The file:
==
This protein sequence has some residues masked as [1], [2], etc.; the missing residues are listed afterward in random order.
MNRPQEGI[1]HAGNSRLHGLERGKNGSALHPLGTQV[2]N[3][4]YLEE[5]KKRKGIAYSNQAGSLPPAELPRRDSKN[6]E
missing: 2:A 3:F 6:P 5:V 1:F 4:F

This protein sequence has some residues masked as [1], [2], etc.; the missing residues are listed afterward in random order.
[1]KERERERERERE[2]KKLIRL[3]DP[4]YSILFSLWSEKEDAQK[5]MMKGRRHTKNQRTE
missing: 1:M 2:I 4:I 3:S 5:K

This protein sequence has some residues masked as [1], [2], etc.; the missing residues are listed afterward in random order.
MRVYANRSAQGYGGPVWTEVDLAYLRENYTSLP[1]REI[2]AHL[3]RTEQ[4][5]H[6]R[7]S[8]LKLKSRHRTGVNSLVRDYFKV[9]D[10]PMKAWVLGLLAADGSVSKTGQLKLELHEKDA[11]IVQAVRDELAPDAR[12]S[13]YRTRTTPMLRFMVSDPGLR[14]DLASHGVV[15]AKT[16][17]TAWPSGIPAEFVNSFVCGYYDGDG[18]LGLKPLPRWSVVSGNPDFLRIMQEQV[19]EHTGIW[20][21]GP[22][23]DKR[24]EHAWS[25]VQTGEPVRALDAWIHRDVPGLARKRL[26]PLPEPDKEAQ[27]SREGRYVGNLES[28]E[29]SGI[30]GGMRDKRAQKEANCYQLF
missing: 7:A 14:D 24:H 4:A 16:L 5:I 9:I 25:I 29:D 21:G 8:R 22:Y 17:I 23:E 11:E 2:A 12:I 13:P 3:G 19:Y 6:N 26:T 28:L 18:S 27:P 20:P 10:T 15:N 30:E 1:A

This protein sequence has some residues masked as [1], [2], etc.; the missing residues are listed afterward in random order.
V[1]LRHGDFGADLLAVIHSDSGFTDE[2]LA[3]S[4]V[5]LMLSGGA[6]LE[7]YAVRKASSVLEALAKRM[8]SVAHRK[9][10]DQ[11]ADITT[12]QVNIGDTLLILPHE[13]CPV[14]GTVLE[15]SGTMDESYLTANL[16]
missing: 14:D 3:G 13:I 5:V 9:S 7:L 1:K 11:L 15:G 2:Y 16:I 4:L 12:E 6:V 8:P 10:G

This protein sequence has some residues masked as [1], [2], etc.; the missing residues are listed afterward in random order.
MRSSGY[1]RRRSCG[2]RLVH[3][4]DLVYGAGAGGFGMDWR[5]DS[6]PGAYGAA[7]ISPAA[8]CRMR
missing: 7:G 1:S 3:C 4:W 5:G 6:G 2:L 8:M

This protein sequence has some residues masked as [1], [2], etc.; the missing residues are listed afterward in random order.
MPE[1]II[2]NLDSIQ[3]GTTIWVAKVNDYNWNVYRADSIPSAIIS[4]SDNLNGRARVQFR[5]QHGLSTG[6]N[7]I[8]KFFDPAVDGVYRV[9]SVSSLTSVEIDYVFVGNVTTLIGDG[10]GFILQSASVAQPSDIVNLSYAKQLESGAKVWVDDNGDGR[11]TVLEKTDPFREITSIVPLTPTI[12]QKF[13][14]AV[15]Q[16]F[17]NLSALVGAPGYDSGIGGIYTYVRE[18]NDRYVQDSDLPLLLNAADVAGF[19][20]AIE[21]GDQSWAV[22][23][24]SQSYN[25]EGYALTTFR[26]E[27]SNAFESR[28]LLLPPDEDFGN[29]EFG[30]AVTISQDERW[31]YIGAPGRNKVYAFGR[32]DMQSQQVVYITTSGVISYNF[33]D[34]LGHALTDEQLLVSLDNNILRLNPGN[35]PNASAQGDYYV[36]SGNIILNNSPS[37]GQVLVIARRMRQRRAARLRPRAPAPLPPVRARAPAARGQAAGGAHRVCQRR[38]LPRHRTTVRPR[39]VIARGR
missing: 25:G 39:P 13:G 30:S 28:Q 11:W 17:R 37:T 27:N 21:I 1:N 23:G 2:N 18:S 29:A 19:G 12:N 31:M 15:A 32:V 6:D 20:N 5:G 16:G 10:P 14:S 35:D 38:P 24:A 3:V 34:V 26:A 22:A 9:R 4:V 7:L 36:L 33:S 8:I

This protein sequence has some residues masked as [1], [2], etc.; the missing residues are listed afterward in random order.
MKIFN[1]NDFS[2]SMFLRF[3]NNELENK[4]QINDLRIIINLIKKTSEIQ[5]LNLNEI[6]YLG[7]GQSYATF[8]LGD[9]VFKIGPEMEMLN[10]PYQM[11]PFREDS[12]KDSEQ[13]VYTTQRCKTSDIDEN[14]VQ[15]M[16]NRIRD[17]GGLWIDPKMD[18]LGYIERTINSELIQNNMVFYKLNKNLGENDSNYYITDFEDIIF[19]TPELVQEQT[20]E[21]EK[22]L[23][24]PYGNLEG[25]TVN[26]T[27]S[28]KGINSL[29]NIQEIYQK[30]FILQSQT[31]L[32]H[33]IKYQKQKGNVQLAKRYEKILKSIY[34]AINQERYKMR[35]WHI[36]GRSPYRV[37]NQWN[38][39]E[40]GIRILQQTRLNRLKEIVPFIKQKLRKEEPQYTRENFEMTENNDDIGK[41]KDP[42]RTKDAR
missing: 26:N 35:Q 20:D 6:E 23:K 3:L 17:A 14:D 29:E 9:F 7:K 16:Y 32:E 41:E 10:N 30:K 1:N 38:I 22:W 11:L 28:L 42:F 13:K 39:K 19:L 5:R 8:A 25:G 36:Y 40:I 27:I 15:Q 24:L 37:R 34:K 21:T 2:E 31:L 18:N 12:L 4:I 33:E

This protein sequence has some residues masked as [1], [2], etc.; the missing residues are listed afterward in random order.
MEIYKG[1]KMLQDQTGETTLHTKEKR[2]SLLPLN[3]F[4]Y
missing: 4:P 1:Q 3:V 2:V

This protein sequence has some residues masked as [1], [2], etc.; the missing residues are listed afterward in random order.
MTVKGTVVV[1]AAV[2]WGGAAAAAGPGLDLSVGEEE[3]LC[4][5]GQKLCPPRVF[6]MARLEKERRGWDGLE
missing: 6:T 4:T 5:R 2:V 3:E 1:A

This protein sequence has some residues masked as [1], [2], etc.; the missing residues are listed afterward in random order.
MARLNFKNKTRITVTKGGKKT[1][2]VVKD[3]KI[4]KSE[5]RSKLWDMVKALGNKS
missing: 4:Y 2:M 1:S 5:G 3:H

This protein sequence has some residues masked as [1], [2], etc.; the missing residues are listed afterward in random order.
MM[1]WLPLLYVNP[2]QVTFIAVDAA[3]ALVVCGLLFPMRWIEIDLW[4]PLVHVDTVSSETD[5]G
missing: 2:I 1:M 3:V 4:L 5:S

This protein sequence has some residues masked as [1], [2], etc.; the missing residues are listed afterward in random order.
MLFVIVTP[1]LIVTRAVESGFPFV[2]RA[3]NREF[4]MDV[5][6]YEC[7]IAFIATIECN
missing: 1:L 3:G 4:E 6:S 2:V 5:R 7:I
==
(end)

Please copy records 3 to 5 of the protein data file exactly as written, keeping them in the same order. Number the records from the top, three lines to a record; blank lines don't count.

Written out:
This protein sequence has some residues masked as [1], [2], etc.; the missing residues are listed afterward in random order.
MRVYANRSAQGYGGPVWTEVDLAYLRENYTSLP[1]REI[2]AHL[3]RTEQ[4][5]H[6]R[7]S[8]LKLKSRHRTGVNSLVRDYFKV[9]D[10]PMKAWVLGLLAADGSVSKTGQLKLELHEKDA[11]IVQAVRDELAPDAR[12]S[13]YRTRTTPMLRFMVSDPGLR[14]DLASHGVV[15]AKT[16][17]TAWPSGIPAEFVNSFVCGYYDGDG[18]LGLKPLPRWSVVSGNPDFLRIMQEQV[19]EHTGIW[20][21]GP[22][23]DKR[24]EHAWS[25]VQTGEPVRALDAWIHRDVPGLARKRL[26]PLPEPDKEAQ[27]SREGRYVGNLES[28]E[29]SGI[30]GGMRDKRAQKEANCYQLF
missing: 7:A 14:D 24:H 4:A 16:L 5:I 9:I 25:I 29:D 21:G 8:R 22:Y 17:I 23:E 11:E 2:A 12:I 13:P 3:G 19:Y 6:N 26:T 28:L 18:S 27:P 20:P 10:T 15:N 30:E 1:A

This protein sequence has some residues masked as [1], [2], etc.; the missing residues are listed afterward in random order.
V[1]LRHGDFGADLLAVIHSDSGFTDE[2]LA[3]S[4]V[5]LMLSGGA[6]LE[7]YAVRKASSVLEALAKRM[8]SVAHRK[9][10]DQ[11]ADITT[12]QVNIGDTLLILPHE[13]CPV[14]GTVLE[15]SGTMDESYLTANL[16]
missing: 14:D 3:G 13:I 5:V 9:S 7:L 1:K 11:L 15:G 2:Y 16:I 4:L 12:E 6:V 8:P 10:G

This protein sequence has some residues masked as [1], [2], etc.; the missing residues are listed afterward in random order.
MRSSGY[1]RRRSCG[2]RLVH[3][4]DLVYGAGAGGFGMDWR[5]DS[6]PGAYGAA[7]ISPAA[8]CRMR
missing: 7:G 1:S 3:C 4:W 5:G 6:G 2:L 8:M